In an era when television and professional sports are synonymous, baseball remains not only a sport to watch, but a sport to read about and study. Avid baseball fans linger over box scores, grumble through opinionated columns, and cheer-rousing headlines. Over the last hundred years baseball has generated more ink than any other sport. It is not only the favorite pastime of American sports fans, but also a considerable passion for American sports writers. If television is what brings the game into our living rooms, then it is the writers who bring the game to our hearts and minds. The Phillies Reader offers selections from some of the best writers to ever write about the woes and triumphs of the Philadelphia Phillies and their hard-ball fans. This collection covers over a century of the team's history, from the time Ed Delahanty hit a remarkable four home runs in a game, to the 1993 against-all-odds run at the World Championship. The Phillies Reader not only documents the franchise but presents a history of the journalism that sometimes supported it, and other times sought to bring it down.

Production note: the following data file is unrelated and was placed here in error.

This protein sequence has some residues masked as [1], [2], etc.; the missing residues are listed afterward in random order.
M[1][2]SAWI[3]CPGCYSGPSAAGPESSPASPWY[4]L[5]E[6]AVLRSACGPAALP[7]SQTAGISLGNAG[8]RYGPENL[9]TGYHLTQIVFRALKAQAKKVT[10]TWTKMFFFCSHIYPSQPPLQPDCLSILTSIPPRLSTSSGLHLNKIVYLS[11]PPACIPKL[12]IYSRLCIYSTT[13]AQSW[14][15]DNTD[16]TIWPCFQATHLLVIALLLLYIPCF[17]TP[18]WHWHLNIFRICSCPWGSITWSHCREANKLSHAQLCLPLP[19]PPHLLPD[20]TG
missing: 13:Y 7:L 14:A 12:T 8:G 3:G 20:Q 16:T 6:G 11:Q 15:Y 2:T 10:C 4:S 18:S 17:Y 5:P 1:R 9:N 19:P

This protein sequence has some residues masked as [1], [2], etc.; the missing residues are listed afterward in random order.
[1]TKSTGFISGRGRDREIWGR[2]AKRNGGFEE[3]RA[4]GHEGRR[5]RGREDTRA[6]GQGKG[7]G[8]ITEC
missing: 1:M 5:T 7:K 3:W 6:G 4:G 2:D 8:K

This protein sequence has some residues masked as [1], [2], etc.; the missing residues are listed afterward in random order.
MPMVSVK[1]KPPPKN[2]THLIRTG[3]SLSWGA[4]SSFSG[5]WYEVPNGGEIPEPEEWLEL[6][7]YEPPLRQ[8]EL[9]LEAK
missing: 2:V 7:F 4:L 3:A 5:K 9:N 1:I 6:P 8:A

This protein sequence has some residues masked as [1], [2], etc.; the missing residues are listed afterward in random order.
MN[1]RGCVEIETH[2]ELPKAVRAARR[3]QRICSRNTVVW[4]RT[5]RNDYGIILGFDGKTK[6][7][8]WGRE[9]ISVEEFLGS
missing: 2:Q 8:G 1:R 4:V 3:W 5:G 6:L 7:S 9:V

The stories include the athletic achievements of such legendary Phillies as Chuck Klein, Richie Ashburn, Dick Allen, Mike Schmidt; the political turmoil surrounding the "ok" from manager Ben Chapman to "ride" Jackie Robinson about the color of his skin; the bizarre shooting of Eddie Waitkus; the heroics of the Whiz Kids; the heartbreak of '64; and the occasional triumphs and frequent travails of controversial managers Gene Mauch, Frank Lucchesi, and Danny Ozark. From Red Smith to James Michener, The Phillies Reader presents for the first time an archive of Phillies literature that reveals what it is that makes legends. Author note: Richard Orodenker teaches English and American studies at Penn State University, Ogontz. He is author of The Writer's Game: Baseball Writing in America.
Publisher: Temple University Press,U.S.
Number of pages: 302
Weight: 635 g
Dimensions: 229 x 152 x 29 mm